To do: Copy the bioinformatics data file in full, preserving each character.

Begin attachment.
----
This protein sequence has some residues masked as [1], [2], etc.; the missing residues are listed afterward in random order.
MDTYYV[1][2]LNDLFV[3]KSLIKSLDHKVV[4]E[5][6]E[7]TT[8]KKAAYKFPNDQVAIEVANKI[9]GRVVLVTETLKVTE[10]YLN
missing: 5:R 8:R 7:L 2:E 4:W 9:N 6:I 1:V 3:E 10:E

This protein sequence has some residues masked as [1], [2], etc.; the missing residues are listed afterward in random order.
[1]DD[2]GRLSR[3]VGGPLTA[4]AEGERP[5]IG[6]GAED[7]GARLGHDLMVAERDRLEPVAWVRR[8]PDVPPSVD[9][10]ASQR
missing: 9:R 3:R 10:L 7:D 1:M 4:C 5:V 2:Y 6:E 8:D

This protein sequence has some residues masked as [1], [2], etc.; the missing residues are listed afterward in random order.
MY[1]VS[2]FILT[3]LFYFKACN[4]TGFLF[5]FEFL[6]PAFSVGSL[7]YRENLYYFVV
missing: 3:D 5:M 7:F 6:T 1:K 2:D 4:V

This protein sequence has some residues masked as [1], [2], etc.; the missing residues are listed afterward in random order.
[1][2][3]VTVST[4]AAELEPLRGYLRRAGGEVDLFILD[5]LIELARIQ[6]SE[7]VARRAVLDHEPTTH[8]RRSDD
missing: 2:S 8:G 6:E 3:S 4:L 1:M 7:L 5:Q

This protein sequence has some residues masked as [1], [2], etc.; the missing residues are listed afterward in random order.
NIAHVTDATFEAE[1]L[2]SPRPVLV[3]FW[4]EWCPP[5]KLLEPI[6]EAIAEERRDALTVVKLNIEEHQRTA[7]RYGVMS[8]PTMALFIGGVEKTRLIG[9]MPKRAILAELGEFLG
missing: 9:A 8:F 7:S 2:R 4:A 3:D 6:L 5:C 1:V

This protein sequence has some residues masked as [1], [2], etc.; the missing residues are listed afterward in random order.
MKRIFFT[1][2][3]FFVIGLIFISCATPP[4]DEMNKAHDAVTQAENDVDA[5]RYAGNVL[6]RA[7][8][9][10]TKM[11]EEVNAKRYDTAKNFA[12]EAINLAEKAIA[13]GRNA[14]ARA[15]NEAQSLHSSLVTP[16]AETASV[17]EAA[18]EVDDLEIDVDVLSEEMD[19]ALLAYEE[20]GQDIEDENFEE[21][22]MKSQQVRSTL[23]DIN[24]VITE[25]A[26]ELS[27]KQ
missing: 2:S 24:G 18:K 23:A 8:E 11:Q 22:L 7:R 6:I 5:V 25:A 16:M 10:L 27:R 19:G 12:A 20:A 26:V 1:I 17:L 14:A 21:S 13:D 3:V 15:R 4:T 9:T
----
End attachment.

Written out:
This protein sequence has some residues masked as [1], [2], etc.; the missing residues are listed afterward in random order.
MDTYYV[1][2]LNDLFV[3]KSLIKSLDHKVV[4]E[5][6]E[7]TT[8]KKAAYKFPNDQVAIEVANKI[9]GRVVLVTETLKVTE[10]YLN
missing: 5:R 8:R 7:L 2:E 4:W 9:N 6:I 1:V 3:E 10:E

This protein sequence has some residues masked as [1], [2], etc.; the missing residues are listed afterward in random order.
[1]DD[2]GRLSR[3]VGGPLTA[4]AEGERP[5]IG[6]GAED[7]GARLGHDLMVAERDRLEPVAWVRR[8]PDVPPSVD[9][10]ASQR
missing: 9:R 3:R 10:L 7:D 1:M 4:C 5:V 2:Y 6:E 8:D

This protein sequence has some residues masked as [1], [2], etc.; the missing residues are listed afterward in random order.
MY[1]VS[2]FILT[3]LFYFKACN[4]TGFLF[5]FEFL[6]PAFSVGSL[7]YRENLYYFVV
missing: 3:D 5:M 7:F 6:T 1:K 2:D 4:V

This protein sequence has some residues masked as [1], [2], etc.; the missing residues are listed afterward in random order.
[1][2][3]VTVST[4]AAELEPLRGYLRRAGGEVDLFILD[5]LIELARIQ[6]SE[7]VARRAVLDHEPTTH[8]RRSDD
missing: 2:S 8:G 6:E 3:S 4:L 1:M 7:L 5:Q

This protein sequence has some residues masked as [1], [2], etc.; the missing residues are listed afterward in random order.
NIAHVTDATFEAE[1]L[2]SPRPVLV[3]FW[4]EWCPP[5]KLLEPI[6]EAIAEERRDALTVVKLNIEEHQRTA[7]RYGVMS[8]PTMALFIGGVEKTRLIG[9]MPKRAILAELGEFLG
missing: 9:A 8:F 7:S 2:R 4:A 3:D 6:L 5:C 1:V

This protein sequence has some residues masked as [1], [2], etc.; the missing residues are listed afterward in random order.
MKRIFFT[1][2][3]FFVIGLIFISCATPP[4]DEMNKAHDAVTQAENDVDA[5]RYAGNVL[6]RA[7][8][9][10]TKM[11]EEVNAKRYDTAKNFA[12]EAINLAEKAIA[13]GRNA[14]ARA[15]NEAQSLHSSLVTP[16]AETASV[17]EAA[18]EVDDLEIDVDVLSEEMD[19]ALLAYEE[20]GQDIEDENFEE[21][22]MKSQQVRSTL[23]DIN[24]VITE[25]A[26]ELS[27]KQ
missing: 2:S 24:G 18:K 23:A 8:E 11:Q 22:L 7:R 6:I 5:V 25:A 16:M 10:L 27:R 19:G 12:A 20:A 26:V 1:I 17:L 14:A 21:S 13:D 3:V 15:R 4:T 9:T